As Lois “Not Even a Smidgen of Corruption” Lerner asserts her Fifth Amendment rights against self-incrimination yet again, it’s useful to take a bit broader look at the corruption, partisanship, maliciousness, and utter incompetence of our nation’s tax-collecting agency. Let’s break this down:
Corruption: Not only did the IRS target conservative tax-exempt applications for delays and excessive, unconstitutional scrutiny, it also flagged already-approved conservative groups for excessive surveillance, exclusively audited conservative nonprofits, leaked conservatives’ confidential documents to a liberal media outlet, and engaged in potentially improper coordination and communication with the Federal Election Commission. Taken together, this level of corruption may have had a material influence on the outcome of the 2012 election.
Partisanship: With a partisan Democratic IRS represented by a partisan union, it’s hardly surprising that the IRS has taken it upon itself to respond to specifically Democratic complaints and work to effectively reject the First Amendment and do all it can to overturn the Supreme Court of the United States’s decision in Citizens United v. Federal Election Commission – even to the point of going “off-plan” to draft draconian new speech-restrictive regulations. Is it the IRS’s role to restrict free speech?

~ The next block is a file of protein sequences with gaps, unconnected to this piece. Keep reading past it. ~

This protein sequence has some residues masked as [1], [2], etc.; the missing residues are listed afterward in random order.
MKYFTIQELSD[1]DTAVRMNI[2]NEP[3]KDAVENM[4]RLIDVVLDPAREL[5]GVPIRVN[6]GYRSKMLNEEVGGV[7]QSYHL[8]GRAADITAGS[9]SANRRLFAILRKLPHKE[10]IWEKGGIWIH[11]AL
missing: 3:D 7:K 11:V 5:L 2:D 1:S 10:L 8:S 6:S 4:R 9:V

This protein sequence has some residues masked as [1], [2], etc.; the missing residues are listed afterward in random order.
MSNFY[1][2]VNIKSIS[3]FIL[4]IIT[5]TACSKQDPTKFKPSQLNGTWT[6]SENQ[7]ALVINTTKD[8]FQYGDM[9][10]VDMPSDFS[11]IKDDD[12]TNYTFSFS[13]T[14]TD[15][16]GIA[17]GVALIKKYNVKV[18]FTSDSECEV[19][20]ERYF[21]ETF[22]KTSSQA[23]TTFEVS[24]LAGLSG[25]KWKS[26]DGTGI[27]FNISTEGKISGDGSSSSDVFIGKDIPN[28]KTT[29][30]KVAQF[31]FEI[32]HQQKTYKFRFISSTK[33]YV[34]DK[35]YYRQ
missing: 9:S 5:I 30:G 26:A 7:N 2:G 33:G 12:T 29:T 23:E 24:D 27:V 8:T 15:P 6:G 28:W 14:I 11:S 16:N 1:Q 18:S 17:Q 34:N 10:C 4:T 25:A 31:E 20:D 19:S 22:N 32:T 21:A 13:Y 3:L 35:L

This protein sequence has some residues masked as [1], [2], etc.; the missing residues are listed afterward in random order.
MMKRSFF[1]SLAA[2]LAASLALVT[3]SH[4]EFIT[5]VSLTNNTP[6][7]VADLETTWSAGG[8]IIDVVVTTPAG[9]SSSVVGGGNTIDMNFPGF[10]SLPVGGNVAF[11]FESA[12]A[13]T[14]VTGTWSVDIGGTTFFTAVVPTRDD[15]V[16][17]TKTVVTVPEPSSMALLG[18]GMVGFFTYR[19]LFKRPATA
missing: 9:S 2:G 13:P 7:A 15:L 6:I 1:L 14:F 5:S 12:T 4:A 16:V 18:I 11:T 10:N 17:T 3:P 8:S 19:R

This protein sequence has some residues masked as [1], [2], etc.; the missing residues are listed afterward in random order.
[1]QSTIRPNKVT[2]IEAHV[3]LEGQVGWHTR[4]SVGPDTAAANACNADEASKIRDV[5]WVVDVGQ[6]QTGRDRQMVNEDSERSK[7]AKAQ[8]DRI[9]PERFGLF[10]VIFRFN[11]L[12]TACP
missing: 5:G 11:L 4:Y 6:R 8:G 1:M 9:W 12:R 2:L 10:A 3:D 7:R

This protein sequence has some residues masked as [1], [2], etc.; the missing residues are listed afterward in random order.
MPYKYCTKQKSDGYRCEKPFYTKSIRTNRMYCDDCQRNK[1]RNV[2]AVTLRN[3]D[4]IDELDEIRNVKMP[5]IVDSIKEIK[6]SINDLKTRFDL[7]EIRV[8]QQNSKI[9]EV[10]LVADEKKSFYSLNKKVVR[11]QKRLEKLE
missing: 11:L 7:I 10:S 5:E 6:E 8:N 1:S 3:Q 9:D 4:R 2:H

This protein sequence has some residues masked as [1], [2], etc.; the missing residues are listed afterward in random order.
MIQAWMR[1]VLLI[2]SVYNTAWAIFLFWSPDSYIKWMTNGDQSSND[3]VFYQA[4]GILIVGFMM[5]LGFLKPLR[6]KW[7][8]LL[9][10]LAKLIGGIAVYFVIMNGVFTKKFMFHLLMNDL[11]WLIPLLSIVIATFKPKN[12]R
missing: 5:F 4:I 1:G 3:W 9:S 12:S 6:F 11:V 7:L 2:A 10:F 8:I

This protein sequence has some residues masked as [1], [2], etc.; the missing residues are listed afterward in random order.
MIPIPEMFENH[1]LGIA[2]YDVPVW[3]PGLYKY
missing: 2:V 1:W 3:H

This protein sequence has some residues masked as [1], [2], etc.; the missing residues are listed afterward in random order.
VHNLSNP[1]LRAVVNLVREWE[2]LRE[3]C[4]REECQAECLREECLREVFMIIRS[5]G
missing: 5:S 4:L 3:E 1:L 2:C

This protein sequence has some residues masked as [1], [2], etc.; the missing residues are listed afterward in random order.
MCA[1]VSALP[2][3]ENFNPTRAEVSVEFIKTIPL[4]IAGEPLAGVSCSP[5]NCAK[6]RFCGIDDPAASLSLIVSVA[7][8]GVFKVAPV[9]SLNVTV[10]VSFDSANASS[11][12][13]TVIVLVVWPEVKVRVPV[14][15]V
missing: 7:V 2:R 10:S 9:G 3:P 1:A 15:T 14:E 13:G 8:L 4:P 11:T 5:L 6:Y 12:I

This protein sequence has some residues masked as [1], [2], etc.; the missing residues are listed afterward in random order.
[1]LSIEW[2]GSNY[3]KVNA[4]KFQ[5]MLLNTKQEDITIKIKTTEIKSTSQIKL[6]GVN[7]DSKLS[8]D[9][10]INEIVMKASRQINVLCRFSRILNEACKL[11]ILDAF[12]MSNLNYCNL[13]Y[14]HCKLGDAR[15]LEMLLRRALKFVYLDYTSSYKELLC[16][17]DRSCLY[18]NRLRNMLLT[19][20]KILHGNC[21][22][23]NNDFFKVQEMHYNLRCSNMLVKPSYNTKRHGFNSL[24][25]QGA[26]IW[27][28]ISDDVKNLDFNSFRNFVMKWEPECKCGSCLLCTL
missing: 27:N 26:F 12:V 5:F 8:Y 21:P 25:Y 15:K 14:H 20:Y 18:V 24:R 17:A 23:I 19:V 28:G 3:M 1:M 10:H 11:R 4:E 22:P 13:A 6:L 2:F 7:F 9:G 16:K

Maliciousness: How else can one interpret the IRS’s effort to audit adoptive families? In a two-year period almost 70 percent of adoptive families were audited (including, by the way, my family) without any indication of fraud or misconduct. By contrast, the normal chance of an audit for a middle-class family is roughly 1 percent. And what did the IRS get for this dragnet — a dragnet that caused real financial hardship to families who’d financially extended themselves to adopt? Not much: ”The IRS disallowed less than 2 percent of the total tax credits claimed.”
Incompetence. Where to begin? The IRS can’t manage the Earned Income Tax Credit, costing taxpayers in excess of $10 billion per year, totaling more than $132 billion over the last decade. That’s real money. What about serving the rest of us? Well, the IRS has already stated that it won’t be able to answer millions of phone calls — a rather basic requirement of serving the public as they struggle through the monstrous tax code. The list could go on, but this is a blog post, not a dissertation. I’ll rest my case for now with annual EITC overpayments roughly equal to Iceland’s GDP and failing to answer the equivalent of phone calls from the entire population of Romania.
Surely it does something well? Of course. No entity is all bad. The IRS can kinda sorta Line dance: